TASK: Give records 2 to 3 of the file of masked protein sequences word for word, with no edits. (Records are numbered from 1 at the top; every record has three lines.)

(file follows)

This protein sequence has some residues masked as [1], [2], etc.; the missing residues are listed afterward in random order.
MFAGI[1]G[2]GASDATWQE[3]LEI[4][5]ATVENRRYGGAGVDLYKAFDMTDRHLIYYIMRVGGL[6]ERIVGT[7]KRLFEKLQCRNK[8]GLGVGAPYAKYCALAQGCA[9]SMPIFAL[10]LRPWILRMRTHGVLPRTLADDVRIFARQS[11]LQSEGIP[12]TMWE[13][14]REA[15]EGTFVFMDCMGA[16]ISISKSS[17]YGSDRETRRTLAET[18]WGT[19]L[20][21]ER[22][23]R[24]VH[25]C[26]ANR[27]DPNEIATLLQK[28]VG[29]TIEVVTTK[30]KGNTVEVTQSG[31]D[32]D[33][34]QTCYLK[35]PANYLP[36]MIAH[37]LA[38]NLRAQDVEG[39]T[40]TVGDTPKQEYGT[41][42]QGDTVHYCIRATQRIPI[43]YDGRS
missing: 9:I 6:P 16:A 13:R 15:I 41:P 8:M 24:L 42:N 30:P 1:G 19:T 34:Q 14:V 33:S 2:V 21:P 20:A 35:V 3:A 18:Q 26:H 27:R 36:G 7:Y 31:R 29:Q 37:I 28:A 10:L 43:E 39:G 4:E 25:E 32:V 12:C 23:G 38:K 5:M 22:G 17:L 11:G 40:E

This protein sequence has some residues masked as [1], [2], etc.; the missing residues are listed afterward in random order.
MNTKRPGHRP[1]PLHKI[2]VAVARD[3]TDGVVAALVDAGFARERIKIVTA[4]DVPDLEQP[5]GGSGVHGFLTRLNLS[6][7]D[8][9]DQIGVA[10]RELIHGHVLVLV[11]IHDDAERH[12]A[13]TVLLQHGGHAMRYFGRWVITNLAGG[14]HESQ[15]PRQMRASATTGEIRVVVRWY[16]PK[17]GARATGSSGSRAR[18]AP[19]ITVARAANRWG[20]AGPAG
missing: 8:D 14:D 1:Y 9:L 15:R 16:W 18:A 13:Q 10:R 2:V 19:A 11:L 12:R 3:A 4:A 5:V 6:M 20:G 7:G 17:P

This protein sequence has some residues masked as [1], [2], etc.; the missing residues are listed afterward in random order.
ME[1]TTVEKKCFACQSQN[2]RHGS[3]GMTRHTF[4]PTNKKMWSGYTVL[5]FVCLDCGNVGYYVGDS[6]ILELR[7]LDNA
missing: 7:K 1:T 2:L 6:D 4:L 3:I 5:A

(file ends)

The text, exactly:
This protein sequence has some residues masked as [1], [2], etc.; the missing residues are listed afterward in random order.
MNTKRPGHRP[1]PLHKI[2]VAVARD[3]TDGVVAALVDAGFARERIKIVTA[4]DVPDLEQP[5]GGSGVHGFLTRLNLS[6][7]D[8][9]DQIGVA[10]RELIHGHVLVLV[11]IHDDAERH[12]A[13]TVLLQHGGHAMRYFGRWVITNLAGG[14]HESQ[15]PRQMRASATTGEIRVVVRWY[16]PK[17]GARATGSSGSRAR[18]AP[19]ITVARAANRWG[20]AGPAG
missing: 8:D 14:D 1:Y 9:L 15:R 16:W 18:A 13:Q 10:R 2:V 19:A 11:L 12:R 3:A 4:A 5:V 6:M 20:G 7:G 17:P

This protein sequence has some residues masked as [1], [2], etc.; the missing residues are listed afterward in random order.
ME[1]TTVEKKCFACQSQN[2]RHGS[3]GMTRHTF[4]PTNKKMWSGYTVL[5]FVCLDCGNVGYYVGDS[6]ILELR[7]LDNA
missing: 7:K 1:T 2:L 6:D 4:L 3:I 5:A